Tuesday, March 13, 2007

tmc news introduces...

Officer Rick Walker & Stuka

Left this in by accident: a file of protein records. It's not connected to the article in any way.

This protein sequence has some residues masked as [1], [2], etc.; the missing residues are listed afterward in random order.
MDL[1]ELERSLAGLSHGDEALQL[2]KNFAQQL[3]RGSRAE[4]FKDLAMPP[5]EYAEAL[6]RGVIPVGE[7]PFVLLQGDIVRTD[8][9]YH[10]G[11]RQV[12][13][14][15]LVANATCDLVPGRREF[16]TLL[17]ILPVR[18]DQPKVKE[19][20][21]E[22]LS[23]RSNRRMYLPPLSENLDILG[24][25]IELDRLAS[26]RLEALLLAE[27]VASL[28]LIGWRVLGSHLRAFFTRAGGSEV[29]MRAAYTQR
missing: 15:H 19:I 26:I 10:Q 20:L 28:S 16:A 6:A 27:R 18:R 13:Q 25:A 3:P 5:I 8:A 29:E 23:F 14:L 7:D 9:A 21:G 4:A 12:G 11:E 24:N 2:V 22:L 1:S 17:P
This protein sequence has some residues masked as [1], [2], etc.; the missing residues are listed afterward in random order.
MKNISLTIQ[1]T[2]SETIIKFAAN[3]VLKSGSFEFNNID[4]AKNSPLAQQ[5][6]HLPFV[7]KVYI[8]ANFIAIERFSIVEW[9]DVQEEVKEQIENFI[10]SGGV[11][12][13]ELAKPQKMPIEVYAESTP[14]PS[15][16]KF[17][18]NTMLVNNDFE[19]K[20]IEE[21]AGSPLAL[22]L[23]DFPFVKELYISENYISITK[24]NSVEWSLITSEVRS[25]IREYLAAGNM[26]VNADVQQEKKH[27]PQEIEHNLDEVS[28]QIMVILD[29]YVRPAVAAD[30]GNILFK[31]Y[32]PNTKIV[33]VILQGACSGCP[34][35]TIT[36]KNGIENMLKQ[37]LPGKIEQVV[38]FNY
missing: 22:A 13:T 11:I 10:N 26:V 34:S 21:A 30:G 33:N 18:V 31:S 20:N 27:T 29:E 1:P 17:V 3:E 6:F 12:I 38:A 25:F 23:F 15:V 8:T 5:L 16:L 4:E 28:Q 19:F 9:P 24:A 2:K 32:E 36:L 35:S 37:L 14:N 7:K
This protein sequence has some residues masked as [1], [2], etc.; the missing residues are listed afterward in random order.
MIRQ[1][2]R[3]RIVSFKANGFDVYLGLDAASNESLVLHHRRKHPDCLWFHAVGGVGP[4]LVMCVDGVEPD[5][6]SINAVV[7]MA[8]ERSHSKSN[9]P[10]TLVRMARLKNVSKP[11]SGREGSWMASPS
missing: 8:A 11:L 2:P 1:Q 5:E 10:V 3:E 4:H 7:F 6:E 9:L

Rick Walker grew up in Elyria and knew early on that being a Police Officer is what he wanted to do for the rest of his life. After graduating from Elyria High School in 1985 Walker went into the Military where he served three years in the United States Navy. Upon returning home from the Military Walker quickly began taking Police tests around the area. He said that after coming home he felt that he had a decision to make as far as what direction he was going to take in his life. “Back then you had your big group of friends and with a lot of guys you are teetering on that fence, which side were you going to fall to? A couple of my friends had a lot going for them and they chose the wrong side of the fence and I saw how that devastated not only me but our other core of friends and it kinda pissed me off a little bit to see what drugs could do to a person. I wanted to be a Policeman my entire life, my Grandpa was a fireman and he retired from the city back in 1975. So I was fortunate growing up to be able to see that aspect of it. My whole family wanted me to be a fireman, but like I said I have always wanted to do this job.”